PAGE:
Cheney Free Press -



Cheney school board OKs public hearing on Fisher Building

March 26 meeting at Salnave to discuss prospective buyer


Cheney School District’s board of directors voted unanimously at their March 12 meeting to hold a public hearing March 26 to discuss an offer to purchase the district’s former administration building.

NAI Black Realtor Mitch Swenson told the board an offer had been made on the Fisher Building, which began life as the district’s high school in 1929, for $950,000 cash, contingent upon financing. The amount is within the state requirement of 90 percent of the appraised value of $1,055,000.

Swenson would not name the individual wishing to purchase the building, but listed several strong Cheney ties and that he was looking at possibly using the building as student housing. The Fisher Building is across Fifth Street from Eastern Washington University’s Showalter Hall.

“He’s a very capable gentleman,” Swenson said.

The public hearing will be conducted as part of the school board’s regular monthly meeting, which will be held at Salnave Elementary School.

The school board also held final reads and passage of four policy items. The board approved policy No. 1000 delineating the powers, duties and responsibilities of the board and No. 1111 regarding the oath of office.

The board rescinded policy No. 1250 “Duties of the Secretary” and approved No. 6220 that made changes to the district’s bid requirements. The board also held its first reading of policy No. 1105 that describes under what circumstances internal director districts are redrawn and the process to do so.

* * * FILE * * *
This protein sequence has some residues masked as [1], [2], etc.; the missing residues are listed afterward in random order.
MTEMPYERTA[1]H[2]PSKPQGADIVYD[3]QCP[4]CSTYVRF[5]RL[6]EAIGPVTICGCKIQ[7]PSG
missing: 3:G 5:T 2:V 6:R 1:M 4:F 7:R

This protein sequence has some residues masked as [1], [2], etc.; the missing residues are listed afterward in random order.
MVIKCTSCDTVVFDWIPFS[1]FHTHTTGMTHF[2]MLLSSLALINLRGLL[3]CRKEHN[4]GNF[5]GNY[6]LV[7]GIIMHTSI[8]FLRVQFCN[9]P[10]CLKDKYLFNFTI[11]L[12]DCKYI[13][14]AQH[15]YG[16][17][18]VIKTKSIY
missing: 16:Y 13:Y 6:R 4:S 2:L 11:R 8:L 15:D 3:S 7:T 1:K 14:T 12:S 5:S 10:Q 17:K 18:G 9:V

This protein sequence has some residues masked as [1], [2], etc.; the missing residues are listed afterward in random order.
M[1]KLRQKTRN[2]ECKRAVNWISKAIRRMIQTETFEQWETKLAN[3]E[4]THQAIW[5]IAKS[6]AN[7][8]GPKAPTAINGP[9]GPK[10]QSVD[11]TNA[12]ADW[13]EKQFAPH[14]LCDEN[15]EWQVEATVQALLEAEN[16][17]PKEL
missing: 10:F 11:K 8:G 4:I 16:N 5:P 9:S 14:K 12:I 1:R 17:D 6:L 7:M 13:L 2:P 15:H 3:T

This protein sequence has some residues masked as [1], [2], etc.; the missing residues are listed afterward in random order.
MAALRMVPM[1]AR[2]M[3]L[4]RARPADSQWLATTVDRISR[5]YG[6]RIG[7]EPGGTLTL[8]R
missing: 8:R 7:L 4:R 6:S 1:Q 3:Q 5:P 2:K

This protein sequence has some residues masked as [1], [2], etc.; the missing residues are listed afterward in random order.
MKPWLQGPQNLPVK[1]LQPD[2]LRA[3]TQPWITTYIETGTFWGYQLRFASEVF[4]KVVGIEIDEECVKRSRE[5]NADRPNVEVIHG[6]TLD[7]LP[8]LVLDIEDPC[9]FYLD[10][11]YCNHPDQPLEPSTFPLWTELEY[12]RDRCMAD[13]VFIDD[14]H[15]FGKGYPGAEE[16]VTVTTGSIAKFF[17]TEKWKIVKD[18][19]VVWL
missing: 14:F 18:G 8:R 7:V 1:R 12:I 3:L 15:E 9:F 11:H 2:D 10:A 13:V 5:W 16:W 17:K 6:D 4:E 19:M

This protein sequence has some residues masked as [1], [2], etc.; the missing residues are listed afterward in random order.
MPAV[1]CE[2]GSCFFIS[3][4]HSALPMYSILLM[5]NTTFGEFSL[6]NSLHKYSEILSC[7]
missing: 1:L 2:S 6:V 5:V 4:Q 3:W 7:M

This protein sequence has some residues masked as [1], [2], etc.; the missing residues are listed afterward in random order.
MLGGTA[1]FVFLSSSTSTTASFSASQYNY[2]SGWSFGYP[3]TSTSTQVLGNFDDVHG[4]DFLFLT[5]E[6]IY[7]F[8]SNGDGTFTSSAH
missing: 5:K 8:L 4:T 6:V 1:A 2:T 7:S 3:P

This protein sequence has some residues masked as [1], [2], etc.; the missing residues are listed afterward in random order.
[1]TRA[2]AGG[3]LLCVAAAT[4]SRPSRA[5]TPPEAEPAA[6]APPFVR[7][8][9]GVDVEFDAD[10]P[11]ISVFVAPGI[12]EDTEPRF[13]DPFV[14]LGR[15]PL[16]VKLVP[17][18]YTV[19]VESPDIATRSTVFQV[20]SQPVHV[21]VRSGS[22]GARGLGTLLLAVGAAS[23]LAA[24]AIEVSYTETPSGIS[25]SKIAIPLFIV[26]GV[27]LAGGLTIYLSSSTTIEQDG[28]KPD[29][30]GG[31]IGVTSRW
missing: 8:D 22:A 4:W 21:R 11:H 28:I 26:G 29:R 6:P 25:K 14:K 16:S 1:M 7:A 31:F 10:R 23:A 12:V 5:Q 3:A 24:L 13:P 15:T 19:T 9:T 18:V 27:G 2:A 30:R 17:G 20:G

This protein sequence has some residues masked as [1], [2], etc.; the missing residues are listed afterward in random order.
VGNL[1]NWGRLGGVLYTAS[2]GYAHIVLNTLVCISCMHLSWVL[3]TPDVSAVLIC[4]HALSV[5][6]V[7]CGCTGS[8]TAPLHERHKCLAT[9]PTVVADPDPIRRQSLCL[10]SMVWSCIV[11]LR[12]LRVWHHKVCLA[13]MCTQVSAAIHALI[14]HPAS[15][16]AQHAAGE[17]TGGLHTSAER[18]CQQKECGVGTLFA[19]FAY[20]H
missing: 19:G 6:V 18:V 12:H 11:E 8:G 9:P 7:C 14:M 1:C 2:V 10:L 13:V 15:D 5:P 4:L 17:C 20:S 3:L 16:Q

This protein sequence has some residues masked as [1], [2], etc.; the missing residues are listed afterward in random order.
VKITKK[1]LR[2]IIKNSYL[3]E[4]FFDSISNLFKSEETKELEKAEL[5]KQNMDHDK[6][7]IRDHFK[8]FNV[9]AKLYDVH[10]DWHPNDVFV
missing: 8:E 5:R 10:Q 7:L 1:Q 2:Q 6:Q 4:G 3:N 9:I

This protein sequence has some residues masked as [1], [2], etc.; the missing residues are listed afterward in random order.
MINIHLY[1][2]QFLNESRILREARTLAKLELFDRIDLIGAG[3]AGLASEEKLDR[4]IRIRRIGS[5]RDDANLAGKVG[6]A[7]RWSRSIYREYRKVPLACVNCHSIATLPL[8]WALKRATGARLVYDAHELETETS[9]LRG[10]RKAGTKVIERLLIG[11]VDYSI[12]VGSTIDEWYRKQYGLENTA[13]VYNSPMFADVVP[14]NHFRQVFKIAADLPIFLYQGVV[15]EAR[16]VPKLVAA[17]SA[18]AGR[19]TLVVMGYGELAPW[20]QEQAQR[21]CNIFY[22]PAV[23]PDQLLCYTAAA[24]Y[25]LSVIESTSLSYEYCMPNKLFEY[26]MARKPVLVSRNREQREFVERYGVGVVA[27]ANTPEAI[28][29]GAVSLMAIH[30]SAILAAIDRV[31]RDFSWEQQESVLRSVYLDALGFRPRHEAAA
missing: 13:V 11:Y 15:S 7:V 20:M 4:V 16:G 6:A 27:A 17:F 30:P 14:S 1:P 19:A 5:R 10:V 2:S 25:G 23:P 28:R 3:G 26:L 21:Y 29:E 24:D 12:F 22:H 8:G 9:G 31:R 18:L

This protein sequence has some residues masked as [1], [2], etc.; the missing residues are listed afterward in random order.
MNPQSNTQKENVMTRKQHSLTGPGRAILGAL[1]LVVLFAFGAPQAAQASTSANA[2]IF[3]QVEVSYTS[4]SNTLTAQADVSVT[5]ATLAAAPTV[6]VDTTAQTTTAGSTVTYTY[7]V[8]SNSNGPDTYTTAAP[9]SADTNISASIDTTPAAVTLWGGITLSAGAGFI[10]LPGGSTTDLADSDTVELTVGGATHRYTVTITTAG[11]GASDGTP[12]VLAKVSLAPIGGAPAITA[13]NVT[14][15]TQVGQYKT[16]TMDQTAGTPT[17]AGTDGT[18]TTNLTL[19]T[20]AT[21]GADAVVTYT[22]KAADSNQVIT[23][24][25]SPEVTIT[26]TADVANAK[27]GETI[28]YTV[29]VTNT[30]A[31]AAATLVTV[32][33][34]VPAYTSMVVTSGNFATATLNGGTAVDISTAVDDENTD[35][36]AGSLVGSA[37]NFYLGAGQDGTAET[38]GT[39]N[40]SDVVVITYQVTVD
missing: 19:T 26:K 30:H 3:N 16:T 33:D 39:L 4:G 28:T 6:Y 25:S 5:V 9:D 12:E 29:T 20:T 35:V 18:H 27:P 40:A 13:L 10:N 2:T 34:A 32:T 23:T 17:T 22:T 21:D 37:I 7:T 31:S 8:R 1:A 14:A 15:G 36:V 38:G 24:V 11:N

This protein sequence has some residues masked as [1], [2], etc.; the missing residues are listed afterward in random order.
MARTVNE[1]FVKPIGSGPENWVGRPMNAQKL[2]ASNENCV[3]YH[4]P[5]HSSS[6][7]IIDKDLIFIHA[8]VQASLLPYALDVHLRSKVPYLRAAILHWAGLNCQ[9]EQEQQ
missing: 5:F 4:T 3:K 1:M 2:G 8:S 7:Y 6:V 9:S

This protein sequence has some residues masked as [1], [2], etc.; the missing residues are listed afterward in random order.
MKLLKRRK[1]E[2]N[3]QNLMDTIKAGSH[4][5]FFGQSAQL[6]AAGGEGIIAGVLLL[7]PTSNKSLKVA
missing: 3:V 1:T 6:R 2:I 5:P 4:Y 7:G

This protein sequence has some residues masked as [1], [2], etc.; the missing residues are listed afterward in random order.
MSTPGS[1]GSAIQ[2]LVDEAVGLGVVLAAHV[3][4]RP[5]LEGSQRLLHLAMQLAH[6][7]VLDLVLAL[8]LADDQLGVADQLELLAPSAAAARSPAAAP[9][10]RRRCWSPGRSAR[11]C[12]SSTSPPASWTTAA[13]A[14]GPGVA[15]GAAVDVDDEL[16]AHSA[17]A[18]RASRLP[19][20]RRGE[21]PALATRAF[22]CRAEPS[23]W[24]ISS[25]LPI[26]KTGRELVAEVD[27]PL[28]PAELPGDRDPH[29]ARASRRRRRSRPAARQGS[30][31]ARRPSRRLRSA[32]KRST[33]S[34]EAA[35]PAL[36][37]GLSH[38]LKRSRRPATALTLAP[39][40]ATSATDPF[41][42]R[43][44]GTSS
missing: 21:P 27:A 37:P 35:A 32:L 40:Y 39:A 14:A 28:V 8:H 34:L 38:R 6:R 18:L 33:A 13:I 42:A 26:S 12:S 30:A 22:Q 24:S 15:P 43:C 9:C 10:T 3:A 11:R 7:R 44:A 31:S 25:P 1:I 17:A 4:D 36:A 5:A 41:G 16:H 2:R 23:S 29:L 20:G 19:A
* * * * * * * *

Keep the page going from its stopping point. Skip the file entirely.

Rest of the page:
The board passed a resolution honoring classified staff member Mike Raftis, who serves as a computer field technician in the Information Technology Department and is president of the Public School Employees of Cheney.

The board unanimously agreed to a recommendation by director Suzanne Dolle that individual directors sponsor the West Plains chapter of the PACE program. PACE — Partners Advocating Character Education — is a local grassroots initiative to promote good character by partnering with individuals, businesses, community groups and organizations. Sponsorship is $250.

In information items, the board received an update from district K-12 arts coordinator and high school music teacher Harlan Henderson on implementation of the music adoption program. Henderson said the district’s strings program would be implemented for seventh- and eighth-graders next year, having been done so last year at the fifth-grade level and this year in sixth-grade.

Henderson said program funding has helped pay for some new instruments and repairs to others, and workshops to help instructors implement technology in the classroom. He added the strings and bands classes from Sunset, Windsor and Snowdon are holding a combined concert April 30 — one of the goals of the adoption program.

The board also received a report from Westwood Middle School students Kiearra O’Neal, Isabella Hemming and Madison Butler along with advisor Dan Estock on participation at a recent Science Olympiad competition.

Science Olympiad is one of three new clubs at the school this year, with 15 students competing in 23 events that were “intense” with “high standards” for knowing, using and understanding science skills and content.

“It was a pleasure to see them rise to the occasion and take on the challenge,” Estock said.

John McCallum can be reached at


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